To coincide with the ASTM approval of bio-derived jet fuel for commercial use in July last year, BioJet made a one-time introductory offer to the commercial aviation industry of fixed-price contracts pegging the price of its jet biofuel to $2.97 per gallon. [http://www.iata.org/whatwedo/economics/fuel_monitor/Pages/index.aspx at present the price of aviation kerosene – IATA – is around $3.05 per gallon] . It said it was in a position to release one billion gallons of renewable jet fuel on long-term contracts. [Biojet says: The world’s annual consumption of jet fuel (excluding military) is about 2 billion barrels per year. ].
The company was the first to become an Alternative Fuels Strategic Partner of IATA and is also a member of the Roundtable on Sustainable Biofuels.
CERT and BioJet join forces for biofuels development
11 January 2012 (Biofuels International)
The Council of Energy Resource Tribes (CERT), a group made up of 57 Indian tribes, has formed a business relationship with renewable jet fuel supplier BioJet International.
The CERT members, who own and manage coal, uranium, oil and gas reserves throughout the US, will work with BioJet to capitalise on supply chain projects relating to feedstock and refining projects.
Mitch Hawkins, CEO of BioJet, says: ‘CERT is working through Tartoosh and BioJet to create project opportunities, raise capital and commercialise innovative biofuels technologies with an eye towards the creation of sustainable economic development within Indian country.’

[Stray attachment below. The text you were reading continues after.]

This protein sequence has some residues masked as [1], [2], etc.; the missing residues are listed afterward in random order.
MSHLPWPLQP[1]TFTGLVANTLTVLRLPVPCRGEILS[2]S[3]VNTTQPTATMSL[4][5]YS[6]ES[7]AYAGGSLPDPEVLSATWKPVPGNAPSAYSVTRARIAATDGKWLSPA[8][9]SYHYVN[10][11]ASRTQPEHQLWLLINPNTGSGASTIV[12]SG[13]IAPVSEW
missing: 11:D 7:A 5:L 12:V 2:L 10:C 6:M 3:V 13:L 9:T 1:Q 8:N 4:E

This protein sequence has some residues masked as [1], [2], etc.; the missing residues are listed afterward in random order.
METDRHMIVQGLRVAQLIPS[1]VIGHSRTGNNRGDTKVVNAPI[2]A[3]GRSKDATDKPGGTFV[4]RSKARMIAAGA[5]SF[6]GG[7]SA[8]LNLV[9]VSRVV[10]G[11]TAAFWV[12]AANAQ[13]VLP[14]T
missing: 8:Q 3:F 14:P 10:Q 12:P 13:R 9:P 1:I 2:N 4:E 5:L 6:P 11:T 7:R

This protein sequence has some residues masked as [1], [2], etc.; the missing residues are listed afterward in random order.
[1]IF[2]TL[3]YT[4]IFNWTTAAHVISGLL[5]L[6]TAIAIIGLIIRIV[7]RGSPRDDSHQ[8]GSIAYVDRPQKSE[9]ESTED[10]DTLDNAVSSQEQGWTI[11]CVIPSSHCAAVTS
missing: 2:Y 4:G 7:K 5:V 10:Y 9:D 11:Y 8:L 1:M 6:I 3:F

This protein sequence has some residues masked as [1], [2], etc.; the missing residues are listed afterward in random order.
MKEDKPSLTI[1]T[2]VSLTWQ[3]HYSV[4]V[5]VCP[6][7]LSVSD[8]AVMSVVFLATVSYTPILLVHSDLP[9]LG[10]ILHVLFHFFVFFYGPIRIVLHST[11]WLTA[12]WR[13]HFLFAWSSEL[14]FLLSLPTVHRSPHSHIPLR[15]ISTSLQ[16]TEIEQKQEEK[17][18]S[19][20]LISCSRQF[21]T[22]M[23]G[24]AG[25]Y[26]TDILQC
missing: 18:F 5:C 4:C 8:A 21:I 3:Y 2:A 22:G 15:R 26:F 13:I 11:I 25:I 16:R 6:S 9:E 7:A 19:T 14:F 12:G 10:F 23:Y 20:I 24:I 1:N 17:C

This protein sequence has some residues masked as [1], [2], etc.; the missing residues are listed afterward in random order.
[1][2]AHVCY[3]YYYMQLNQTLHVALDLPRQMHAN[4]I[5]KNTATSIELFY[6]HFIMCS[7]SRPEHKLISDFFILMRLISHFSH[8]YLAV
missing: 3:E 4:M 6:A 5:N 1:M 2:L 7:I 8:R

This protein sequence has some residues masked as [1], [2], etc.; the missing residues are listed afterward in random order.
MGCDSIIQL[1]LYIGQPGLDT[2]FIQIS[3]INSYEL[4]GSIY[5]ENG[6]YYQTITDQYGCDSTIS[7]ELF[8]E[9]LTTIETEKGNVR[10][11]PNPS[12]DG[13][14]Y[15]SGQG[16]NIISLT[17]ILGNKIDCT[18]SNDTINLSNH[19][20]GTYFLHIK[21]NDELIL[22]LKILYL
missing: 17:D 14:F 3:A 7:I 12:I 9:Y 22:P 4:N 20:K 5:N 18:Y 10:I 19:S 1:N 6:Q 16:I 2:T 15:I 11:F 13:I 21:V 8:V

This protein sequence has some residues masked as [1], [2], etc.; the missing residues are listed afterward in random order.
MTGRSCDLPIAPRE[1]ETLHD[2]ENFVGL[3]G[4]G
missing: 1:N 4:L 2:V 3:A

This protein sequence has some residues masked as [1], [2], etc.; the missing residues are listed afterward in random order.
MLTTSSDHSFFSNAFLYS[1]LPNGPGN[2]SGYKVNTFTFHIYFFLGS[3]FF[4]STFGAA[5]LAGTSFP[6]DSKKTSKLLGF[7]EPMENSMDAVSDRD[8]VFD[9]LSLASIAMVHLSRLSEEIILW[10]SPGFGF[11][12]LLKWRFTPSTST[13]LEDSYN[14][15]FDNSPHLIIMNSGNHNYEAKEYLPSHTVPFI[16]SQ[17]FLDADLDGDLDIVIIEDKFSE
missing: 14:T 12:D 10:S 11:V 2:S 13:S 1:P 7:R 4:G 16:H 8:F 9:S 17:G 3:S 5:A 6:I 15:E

BioJet last year received $1.2 billion (€940 million) in funding to invest and make strategic acquisitions. CERT manages 56 millions of acres of agricultural land of which BioJet will use about one million acres to grow feedstock, using these funds to do so.
David Lester, CERT executive director, says: ‘This effort will be led for CERT by Robert Martin, former National Ombudsman of the US Environmental Protection Agency in Washington DC, as leader of the RES Alliance with which BioJet is a strategic partner. We are poised for a long transition period wherein biofuels gain large market share not only from fossil fuels but also from ethanol.’
Hawkins adds: ‘We envision the scope of our business relationship broadly with CERT to include at least $1 billion worth of joint projects over a ten year period locating feedstock generation and refining operations to provide biofuels for commercial airlines and ground transportation at key locations throughout the western US.’
CERT and BioJet are expected to finalise a Memorandum of Agreement within the next two months which will define the terms of their participation.
‘BioJet and CERT will work together to develop feedstock resources both on tribal lands and also natural gas resources owned by the tribes. The parties will also work together on development of biofuel refining facilities on tribal lands. They will also coordinate on bioenergy related technology development and, in fact, are already doing so on at least one project,’ says Hawkins.
He goes on to explain that the most important aspect of any bioenergy project is the capital required to support it: ‘In this regard, the finance aspects of the relationship are unique in the US.’
He says CERT tribal lands are supported by financial incentives which mean they are exempt in varying degrees from state and local taxation as well as permitting and licensing requirements.
This serves to reduce transactional costs for any funded project and Indian tribes may issue general revenue bonds under the Tribal Tax Status Act and Tribal Economic Development Bonds under the American Recovery and Reinvestment Act, as well as being eligible for federal debt financing.